Two Poems: Our Lady of Arrival

By Maithreyi Karnoor

Our Lady of Arrival

A woman has two hatchbacks and three pigs
She washes and speaks to all five everyday
A man sells underwear and packets of garlic
On a mat before the four-hundred year-old church
Whose deity reins over snows
And worshippers drenched in sweat.
A bus advertising condoms on its side
And pregnancy kits on the back
Has a shrine to Vailankanni on the dashboard
A man on his way to pick up his sausage-selling wife
From the market, stops to buy her sugarcane juice
Crushed and sold on a pushcart
Breadfruit grows picture-perfectly
In the garden of the uninhabited house
As a cat snoozes on its porch on one of the two
Mutually facing mortar seats
Women wear body hugging satin dresses
In bright colours that fail
To outdo the varicose veins on their legs
Every knee deep grass patch
Has a grazing bull – the egret on its back
Neither feared, revered nor relished
Prawn patties cost ten rupees each
Coconut trees renamed grass stand still
There is a power cut
Coal looms in the black ahead

Verdant Ma

Verdant is my envy
Of she who is yours;
Take me too – slowly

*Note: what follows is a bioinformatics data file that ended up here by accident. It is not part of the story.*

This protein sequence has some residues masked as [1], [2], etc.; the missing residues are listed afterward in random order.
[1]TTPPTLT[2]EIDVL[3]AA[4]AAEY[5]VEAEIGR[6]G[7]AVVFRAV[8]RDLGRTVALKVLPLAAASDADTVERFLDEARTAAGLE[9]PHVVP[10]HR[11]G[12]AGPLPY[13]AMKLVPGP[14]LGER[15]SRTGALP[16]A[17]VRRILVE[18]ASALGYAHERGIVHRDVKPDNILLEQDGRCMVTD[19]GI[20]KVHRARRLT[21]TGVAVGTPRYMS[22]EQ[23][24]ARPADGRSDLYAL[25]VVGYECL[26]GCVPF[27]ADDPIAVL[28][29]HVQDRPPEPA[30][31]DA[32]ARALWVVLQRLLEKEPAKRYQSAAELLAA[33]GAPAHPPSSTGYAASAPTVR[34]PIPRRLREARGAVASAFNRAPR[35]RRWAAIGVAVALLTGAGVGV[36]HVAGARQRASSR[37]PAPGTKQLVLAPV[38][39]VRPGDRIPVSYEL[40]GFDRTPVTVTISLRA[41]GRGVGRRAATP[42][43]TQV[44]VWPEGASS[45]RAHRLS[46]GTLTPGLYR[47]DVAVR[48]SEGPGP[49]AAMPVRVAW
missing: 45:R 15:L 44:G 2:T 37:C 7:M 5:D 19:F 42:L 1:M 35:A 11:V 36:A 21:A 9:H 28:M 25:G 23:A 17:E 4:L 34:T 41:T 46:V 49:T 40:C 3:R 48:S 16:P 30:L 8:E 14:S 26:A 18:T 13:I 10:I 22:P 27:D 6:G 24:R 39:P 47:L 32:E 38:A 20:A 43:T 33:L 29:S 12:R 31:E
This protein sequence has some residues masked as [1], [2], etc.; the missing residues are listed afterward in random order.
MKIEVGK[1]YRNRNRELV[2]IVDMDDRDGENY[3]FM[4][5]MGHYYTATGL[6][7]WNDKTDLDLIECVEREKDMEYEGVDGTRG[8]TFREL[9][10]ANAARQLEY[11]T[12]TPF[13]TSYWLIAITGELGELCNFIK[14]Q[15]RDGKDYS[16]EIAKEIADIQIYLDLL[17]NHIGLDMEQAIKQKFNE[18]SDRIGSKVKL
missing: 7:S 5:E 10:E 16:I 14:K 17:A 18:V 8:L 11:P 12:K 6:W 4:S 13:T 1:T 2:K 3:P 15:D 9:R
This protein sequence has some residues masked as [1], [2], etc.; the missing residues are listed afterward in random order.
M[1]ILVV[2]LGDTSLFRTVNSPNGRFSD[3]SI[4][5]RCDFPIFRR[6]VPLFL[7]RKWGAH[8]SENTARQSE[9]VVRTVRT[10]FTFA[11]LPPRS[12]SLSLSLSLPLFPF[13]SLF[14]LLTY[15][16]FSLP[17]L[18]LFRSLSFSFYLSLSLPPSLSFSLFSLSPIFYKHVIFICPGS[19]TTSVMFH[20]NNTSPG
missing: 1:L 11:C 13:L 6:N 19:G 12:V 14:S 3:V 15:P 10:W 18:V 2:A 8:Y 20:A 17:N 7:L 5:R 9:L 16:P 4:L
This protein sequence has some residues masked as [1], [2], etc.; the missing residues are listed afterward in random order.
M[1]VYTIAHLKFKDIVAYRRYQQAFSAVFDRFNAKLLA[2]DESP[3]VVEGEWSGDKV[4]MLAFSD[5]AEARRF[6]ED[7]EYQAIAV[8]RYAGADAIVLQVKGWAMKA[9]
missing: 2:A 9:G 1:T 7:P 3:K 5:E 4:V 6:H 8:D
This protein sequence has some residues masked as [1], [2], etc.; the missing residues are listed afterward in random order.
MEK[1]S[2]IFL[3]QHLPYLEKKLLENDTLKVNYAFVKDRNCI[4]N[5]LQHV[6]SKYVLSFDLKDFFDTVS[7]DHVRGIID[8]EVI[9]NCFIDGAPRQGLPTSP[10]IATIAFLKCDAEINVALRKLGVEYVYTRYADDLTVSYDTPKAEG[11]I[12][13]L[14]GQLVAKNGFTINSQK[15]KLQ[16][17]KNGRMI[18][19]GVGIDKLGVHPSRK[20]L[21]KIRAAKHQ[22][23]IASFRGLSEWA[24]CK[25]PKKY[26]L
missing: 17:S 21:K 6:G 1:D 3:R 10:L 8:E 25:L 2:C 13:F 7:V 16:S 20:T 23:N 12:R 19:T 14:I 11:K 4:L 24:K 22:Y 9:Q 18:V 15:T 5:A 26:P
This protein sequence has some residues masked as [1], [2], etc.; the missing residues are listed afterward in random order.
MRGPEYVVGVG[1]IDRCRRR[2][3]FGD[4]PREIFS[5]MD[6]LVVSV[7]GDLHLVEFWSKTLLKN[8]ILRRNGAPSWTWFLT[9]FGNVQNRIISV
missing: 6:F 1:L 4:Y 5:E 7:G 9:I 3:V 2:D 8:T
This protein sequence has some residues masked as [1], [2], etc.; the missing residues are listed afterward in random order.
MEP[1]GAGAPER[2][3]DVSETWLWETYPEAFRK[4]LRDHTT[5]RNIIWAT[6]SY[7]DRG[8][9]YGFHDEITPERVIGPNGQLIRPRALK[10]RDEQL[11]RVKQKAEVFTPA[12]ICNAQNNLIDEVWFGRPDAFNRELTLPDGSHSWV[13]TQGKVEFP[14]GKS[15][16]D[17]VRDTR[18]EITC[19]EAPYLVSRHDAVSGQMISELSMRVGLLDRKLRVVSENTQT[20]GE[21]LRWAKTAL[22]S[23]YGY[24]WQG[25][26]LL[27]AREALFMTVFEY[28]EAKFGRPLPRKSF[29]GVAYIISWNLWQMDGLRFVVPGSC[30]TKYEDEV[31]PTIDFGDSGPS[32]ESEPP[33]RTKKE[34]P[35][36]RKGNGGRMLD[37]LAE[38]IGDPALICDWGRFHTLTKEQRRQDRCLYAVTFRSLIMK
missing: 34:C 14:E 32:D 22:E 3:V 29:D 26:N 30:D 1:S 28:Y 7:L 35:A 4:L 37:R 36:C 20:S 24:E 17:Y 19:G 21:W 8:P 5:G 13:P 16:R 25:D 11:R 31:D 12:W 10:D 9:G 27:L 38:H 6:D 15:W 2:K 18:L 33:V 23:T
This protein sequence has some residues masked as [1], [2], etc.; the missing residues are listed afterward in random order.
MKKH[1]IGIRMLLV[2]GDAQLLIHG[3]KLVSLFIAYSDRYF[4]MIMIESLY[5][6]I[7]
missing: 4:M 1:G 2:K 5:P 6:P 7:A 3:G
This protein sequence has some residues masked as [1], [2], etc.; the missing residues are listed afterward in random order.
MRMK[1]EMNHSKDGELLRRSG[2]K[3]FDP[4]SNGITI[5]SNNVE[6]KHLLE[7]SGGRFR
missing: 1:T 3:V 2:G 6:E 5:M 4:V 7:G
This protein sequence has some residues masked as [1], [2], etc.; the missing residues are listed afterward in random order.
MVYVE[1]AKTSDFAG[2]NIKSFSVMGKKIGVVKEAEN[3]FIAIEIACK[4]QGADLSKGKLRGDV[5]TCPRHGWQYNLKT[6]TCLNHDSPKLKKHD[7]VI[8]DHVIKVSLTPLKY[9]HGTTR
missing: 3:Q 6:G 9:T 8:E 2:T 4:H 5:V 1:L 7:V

Into your lush slowness;
Let me wear your trust
With unconscious ease
Like the ill-fitting dress
Over unwaxed calves
Of the middle-aged fishwife;
Lull me in a sultry embrace
In long afternoon naps
Inside thick mud walls, under
Mossy red clay tiles;
Moja moga, my mother I bore when
Past my prime, remain
As you are while I dwell inside –
And upon my love for – you.

Maithreyi Karnoor is a translator and poet. Most recently, she has translated from Kannada, a Sahitya Akademi award-winning novel A Handful of Sesame (2018) into the English. She has written reviews and translations for The Hindu, Indian Express, Scroll and The Wire among others, and has been shortlisted for the Montreal International Poetry Prize 2017. She lived in Goa for about two years before returning to her native state, Karnataka.